Highlights from Build 2014’s Second Keynote
Today felt like a day of housekeeping. Mostly it was about promoting products from preview/beta to production status. There were some big revelations around opening sourcing Roslyn the formation of the .NET Foundation, but even these were just doing what the community has been asking for all along.
The day 2 keynote opened with Microsoft’s Scott Guthre crowing about Azure’s adoption rate. Currently Azure is hosting 250K active websites and over a million SQL databases. The video game Titanfall used a pool of 100,000 virtual machines on day 1. In order to ensure a consistent experience they are literally allocating a VM from the pool for each game.
Visual Studio Integration: you can now create, destroy, and manage VMs from within Visual Studio. You can even enable remote debugging in a virtual machine directly from the IDE.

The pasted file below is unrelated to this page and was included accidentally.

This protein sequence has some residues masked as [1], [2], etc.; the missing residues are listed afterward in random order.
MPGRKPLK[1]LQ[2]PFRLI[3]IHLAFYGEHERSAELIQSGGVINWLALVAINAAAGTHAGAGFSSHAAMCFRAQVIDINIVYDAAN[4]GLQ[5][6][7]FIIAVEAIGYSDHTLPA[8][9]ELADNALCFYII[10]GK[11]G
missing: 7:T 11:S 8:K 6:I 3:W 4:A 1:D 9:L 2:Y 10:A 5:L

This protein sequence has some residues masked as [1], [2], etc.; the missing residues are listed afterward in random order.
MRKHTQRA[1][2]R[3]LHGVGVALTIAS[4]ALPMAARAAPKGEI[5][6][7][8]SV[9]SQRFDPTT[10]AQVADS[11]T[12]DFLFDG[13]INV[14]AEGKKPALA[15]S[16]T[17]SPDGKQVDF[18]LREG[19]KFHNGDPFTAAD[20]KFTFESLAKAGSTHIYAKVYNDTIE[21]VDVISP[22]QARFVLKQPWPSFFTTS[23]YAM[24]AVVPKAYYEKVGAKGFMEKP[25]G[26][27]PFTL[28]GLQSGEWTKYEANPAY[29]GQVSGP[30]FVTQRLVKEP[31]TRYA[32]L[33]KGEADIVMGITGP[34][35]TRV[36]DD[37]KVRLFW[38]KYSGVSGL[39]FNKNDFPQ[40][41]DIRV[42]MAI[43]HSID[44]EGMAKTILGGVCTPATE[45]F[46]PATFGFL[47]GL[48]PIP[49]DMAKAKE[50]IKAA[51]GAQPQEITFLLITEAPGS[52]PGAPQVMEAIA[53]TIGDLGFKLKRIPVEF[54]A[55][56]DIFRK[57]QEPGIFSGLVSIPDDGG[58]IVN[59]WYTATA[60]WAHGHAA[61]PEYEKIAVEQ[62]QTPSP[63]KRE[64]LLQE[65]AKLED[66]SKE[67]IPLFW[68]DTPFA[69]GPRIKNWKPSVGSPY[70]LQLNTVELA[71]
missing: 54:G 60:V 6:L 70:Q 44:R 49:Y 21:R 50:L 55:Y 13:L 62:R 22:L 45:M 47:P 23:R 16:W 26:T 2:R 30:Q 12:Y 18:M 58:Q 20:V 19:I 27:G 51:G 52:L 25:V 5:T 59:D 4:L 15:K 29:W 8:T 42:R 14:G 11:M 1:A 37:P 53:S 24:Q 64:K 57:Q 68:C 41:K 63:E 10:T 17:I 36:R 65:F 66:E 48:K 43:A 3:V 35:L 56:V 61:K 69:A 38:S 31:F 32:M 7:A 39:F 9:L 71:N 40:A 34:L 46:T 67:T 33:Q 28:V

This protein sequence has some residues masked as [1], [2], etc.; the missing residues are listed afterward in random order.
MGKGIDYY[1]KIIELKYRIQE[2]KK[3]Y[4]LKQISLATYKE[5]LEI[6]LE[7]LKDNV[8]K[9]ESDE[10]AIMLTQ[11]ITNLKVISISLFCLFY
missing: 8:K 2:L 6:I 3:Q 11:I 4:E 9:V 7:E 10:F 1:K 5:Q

VM images can now capture storage devices, reducing the amount of effort needed to setup a cloned instanced.
The server management tool Puppet now is deeply integrated into Azure. Once you have a Puppet Master setup you can provision new VMs with Puppet Agent simply by specifying the name of the puppet server.
The management tool Chef is also integrated into Azure VMs in a similar manner.
Auto-scaling virtual machines has also reached general availability, though details of this capability were not discussed. This feature was announced as a preview last year.
Azure Website Service
In addition to .NET, PHP, Python, and Node.js, Microsoft is now offering Java support for the Azure Website Service.
Auto-scaling works with Azure Websites as well, allowing web servers to be dynamically added or removed as the load changes.